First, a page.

Governor Edmund G. Brown, Jr. announced the first ever statewide mandatory water reductions on Wednesday April 1st, after the California Department of Water Resources’ snow survey did not detect any snow at an elevation of 6,800 feet in the Sierra Nevadas. This was the first time in 75 years that no snow was found during the annual survey that takes place in early April.
These findings, which confirm the ongoing severity of the drought, prompted the governor to issue an executive order to reduce water usage across California by 25% from 2013 levels. The water board is expected to release draft regulations in the middle of April and approve the regulations in early May. The order:
- Requires campuses, golf courses and cemeteries to install water-saving systems to meet the 25 percent reduction.
- Prohibits new homes and developments from irrigating with drinkable water unless a water-efficient drip irrigation system is used.
- Bans cities from watering ornamental grass on public street medians.
- Requires 50 million square feet of lawns throughout the state to be replaced with drought-tolerant landscaping through programs with local governments.
- Creates a temporary, statewide consumer rebate program to replace old water-guzzling appliances with more efficient ones.
- Requires farmers to report more information on their water use to state regulators.
- Increases state enforcement of illegal diversions of water or unreasonable water waste.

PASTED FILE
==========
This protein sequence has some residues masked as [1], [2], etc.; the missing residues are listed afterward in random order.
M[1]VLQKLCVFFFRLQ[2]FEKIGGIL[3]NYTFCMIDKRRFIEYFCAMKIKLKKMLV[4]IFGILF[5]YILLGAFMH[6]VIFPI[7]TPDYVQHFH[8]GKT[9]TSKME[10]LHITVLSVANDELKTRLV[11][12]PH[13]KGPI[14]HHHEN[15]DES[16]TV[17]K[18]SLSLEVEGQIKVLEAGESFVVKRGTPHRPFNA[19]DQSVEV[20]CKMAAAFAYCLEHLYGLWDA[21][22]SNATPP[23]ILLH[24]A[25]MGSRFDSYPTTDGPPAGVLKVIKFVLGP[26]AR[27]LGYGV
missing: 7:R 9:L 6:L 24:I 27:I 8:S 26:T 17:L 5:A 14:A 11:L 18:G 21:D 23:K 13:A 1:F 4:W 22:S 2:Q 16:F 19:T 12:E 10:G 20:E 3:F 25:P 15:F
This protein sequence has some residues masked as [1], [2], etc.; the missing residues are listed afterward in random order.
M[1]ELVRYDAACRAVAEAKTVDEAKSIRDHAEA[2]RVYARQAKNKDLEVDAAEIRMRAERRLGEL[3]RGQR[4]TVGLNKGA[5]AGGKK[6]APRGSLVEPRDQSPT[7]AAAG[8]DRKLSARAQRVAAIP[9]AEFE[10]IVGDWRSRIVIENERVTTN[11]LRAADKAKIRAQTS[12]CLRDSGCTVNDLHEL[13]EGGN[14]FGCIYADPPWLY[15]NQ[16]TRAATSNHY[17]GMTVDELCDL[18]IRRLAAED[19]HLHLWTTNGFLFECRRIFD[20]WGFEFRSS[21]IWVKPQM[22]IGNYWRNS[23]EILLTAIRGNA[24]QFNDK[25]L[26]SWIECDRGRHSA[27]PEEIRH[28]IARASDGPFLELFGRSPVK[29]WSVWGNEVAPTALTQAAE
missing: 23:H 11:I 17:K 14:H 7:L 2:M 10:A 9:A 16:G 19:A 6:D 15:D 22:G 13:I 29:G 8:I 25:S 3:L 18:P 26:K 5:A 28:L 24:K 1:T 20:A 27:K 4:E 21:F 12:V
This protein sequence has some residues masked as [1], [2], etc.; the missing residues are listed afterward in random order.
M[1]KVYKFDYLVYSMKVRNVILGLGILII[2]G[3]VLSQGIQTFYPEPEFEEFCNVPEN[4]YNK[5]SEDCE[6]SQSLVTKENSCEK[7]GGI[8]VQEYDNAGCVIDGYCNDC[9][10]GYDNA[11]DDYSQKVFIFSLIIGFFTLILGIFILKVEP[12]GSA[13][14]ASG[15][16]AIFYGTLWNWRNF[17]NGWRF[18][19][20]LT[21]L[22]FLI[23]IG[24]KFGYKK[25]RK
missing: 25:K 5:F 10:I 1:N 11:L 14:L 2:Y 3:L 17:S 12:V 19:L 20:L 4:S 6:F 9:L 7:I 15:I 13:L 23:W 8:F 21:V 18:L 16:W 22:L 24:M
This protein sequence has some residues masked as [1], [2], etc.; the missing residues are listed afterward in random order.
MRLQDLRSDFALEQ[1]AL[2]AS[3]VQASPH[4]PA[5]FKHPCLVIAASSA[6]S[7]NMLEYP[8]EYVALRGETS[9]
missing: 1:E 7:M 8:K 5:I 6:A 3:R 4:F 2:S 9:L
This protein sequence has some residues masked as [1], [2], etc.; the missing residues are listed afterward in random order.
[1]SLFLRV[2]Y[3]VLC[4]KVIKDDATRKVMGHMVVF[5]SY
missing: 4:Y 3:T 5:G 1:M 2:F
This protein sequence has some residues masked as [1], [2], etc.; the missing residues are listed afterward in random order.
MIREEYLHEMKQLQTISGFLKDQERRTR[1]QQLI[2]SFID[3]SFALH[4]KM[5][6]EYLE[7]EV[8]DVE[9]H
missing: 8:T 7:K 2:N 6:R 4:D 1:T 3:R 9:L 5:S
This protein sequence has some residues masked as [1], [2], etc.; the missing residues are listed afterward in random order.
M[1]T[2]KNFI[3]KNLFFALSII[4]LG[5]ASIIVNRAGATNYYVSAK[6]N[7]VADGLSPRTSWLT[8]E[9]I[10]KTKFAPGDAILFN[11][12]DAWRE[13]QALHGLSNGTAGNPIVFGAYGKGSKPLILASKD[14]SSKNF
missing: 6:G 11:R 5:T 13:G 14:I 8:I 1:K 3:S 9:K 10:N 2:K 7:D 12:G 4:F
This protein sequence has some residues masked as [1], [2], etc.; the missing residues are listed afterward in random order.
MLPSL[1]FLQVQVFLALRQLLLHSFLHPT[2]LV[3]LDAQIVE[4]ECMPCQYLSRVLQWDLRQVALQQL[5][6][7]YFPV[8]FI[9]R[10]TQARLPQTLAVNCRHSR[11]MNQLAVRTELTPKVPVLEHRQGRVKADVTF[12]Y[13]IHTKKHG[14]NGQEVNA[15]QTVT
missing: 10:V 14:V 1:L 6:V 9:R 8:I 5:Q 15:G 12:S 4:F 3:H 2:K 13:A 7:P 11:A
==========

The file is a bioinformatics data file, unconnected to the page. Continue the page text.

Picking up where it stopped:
The Sierra snowpack is a crucial barometer of how much water the state will have available in the current year. California is in its fourth year of drought, and with the Sierra snowpack recording new lows not only in the depth but in the water content of that snow, little runoff is expected to replenish the state’s reservoirs. The water content was 5 percent of normal on Wednesday April 1st — the lowest it’s been since records were compiled starting in 1950. Snowmelt makes up 60 percent of the water that is captured in California’s reservoirs and, during a normal year, it provides about 30 percent of the state’s overall water supply.
While many cities and water agencies within the CVAR region have saved substantial amounts of water since water conservation emergency regulations were first adopted in July 2014, there are many more opportunities for us as a region to conserve even greater amounts of water. Some of these include turf removal rebates, discounts on irrigation materials and appliance rebates to name a few. CVAR members and their clients should contact their local city or water agency to determine the full breadth of water incentives in that area.